September 24, 2020

Coronavirus means that no one’s talking about Brexit any more

The UK performed a significant U-turn in its handling of the coronavirus pandemic this week. After days of savage criticism in the press over its laggardly testing strategy, Britain’s top health minister made a bold new pledge.

By the end of the month, Matt Hancock said, the country would aim to perform 100,000 tests a day, a tenfold increase from the end of March.
Get ready for wartime levels of national debt and tough choices ahead
Get ready for wartime levels of national debt and tough choices ahead
That would be even more than Germany’s current stellar performance of 50,000 tests a day. The announcement had the desired effect — the next day’s headlines were a lot more favorable and Hancock took the helm of the daily Downing Street briefing for the second day in a row on Friday.
But the question of why the UK fell so far behind on testing — even as the World Health Organization urged countries to “test, test, test” — refuses to go away. Hancock tried to explain away the criticism by attributing it to the UK’s historically small diagnostics industry. But critics believe that something else had been driving the UK’s apparent lack of enthusiasm for the practice.
Since the 2016 referendum vote to leave the European Union, the British government has made great efforts to remind the public that the UK’s future is as an independent nation in charge of its own destiny. Some observers believe this has muddied the government’s thinking, and driven it to take counterproductive steps — including a confused position on whether the UK should have taken part in an EU-wide effort to procure more ventilators.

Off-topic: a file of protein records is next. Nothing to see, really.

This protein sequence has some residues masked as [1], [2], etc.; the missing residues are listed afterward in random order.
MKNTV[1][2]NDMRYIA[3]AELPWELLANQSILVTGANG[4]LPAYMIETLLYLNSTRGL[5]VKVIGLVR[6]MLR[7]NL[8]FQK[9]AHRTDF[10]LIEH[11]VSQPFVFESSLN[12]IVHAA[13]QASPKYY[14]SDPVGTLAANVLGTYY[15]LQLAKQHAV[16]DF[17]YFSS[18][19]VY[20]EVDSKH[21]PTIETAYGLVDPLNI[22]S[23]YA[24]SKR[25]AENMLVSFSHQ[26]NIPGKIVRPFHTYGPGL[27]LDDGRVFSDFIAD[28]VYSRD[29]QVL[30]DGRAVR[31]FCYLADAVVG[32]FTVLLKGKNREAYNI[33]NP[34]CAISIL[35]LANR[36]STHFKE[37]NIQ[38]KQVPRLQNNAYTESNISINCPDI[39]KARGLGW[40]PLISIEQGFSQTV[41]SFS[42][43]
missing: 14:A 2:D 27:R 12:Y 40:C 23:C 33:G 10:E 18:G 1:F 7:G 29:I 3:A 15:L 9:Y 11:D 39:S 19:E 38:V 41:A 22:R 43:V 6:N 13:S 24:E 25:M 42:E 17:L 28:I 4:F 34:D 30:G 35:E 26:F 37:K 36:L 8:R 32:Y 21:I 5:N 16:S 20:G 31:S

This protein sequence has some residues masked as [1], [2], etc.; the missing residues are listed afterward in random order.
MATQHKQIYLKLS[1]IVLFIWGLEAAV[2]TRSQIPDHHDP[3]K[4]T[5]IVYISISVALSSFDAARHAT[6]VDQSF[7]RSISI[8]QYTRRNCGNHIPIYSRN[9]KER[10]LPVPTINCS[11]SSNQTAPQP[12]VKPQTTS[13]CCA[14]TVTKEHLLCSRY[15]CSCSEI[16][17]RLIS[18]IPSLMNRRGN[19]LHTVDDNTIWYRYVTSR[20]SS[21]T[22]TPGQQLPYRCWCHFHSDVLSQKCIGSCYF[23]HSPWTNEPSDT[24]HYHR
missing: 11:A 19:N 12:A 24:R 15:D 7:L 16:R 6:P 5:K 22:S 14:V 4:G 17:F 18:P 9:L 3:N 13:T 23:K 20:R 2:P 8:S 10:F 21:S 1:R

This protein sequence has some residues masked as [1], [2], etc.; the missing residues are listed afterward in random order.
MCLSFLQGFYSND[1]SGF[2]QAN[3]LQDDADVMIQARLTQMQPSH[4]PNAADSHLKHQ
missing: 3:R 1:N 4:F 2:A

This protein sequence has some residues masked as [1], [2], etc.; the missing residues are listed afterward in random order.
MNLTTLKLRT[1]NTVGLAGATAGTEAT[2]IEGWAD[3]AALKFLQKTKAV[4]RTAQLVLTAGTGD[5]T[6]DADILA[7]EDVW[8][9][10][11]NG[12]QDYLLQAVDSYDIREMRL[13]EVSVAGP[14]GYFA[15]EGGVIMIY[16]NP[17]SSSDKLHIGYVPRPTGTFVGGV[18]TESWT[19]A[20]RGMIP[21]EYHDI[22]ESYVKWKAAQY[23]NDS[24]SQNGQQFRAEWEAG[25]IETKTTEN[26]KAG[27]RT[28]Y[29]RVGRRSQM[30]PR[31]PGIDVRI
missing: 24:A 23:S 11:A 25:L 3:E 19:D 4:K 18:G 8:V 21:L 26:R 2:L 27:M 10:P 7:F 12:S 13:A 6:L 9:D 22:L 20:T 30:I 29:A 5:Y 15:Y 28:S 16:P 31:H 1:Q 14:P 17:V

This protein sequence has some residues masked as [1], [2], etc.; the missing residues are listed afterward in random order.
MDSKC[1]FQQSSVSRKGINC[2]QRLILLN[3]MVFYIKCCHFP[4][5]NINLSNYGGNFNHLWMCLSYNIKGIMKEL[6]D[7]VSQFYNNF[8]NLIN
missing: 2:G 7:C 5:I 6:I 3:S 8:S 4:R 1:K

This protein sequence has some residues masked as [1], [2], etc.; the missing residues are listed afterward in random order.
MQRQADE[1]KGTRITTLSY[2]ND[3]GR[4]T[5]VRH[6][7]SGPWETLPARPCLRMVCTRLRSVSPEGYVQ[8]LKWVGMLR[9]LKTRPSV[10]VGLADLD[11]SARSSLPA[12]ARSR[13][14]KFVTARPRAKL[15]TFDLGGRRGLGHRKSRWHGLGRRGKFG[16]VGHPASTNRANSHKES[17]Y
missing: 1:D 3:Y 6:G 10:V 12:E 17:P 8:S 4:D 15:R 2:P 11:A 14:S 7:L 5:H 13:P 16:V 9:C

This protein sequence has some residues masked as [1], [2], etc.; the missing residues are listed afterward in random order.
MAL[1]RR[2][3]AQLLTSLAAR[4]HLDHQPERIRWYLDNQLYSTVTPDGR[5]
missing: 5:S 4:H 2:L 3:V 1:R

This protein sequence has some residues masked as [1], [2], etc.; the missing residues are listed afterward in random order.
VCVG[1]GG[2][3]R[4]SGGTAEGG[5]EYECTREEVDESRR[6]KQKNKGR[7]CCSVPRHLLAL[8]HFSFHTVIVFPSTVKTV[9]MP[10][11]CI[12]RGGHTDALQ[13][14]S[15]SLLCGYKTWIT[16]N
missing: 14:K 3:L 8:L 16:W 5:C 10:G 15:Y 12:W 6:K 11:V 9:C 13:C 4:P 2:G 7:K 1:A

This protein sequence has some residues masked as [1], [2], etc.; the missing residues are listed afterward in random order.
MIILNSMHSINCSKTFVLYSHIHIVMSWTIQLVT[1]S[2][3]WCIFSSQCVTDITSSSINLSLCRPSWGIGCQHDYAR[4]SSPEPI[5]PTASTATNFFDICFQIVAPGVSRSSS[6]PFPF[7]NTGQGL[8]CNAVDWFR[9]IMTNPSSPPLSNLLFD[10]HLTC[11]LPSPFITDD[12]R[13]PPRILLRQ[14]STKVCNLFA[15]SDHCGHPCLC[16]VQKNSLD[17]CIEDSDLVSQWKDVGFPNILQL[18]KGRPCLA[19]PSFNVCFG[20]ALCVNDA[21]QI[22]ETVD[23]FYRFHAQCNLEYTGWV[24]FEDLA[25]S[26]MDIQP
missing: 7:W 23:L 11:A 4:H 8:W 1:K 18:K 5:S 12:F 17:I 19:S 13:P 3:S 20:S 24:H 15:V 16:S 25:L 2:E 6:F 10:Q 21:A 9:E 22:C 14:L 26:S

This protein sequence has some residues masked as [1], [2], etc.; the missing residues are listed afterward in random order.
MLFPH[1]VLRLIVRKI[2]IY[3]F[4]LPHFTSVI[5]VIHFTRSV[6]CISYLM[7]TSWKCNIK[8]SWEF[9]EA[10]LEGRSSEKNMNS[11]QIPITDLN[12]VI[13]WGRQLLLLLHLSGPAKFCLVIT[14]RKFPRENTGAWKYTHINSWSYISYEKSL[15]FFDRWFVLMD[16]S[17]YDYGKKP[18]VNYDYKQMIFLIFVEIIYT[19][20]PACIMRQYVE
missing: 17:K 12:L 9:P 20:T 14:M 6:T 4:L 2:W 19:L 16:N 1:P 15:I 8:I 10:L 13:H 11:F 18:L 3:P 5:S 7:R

The government claimed the reason it missed out on the program was merely due to a breakdown in communication, rather than an ideological opposition to EU-wide initiatives at a time when the UK was forging its own path.
Some analysts don’t buy that explanation. “Brexit has almost certainly influenced this determination to not look like we’re working with European countries. The response to questions about the German testing system has been extremely hostile,” says Anand Menon, professor of European and international politics at King’s College London.
“There would have been no downside to working with the Europeans on procurement, but the government has been floundering on why it didn’t. I suspect it partly had something to do with this political position that we don’t need the EU.”

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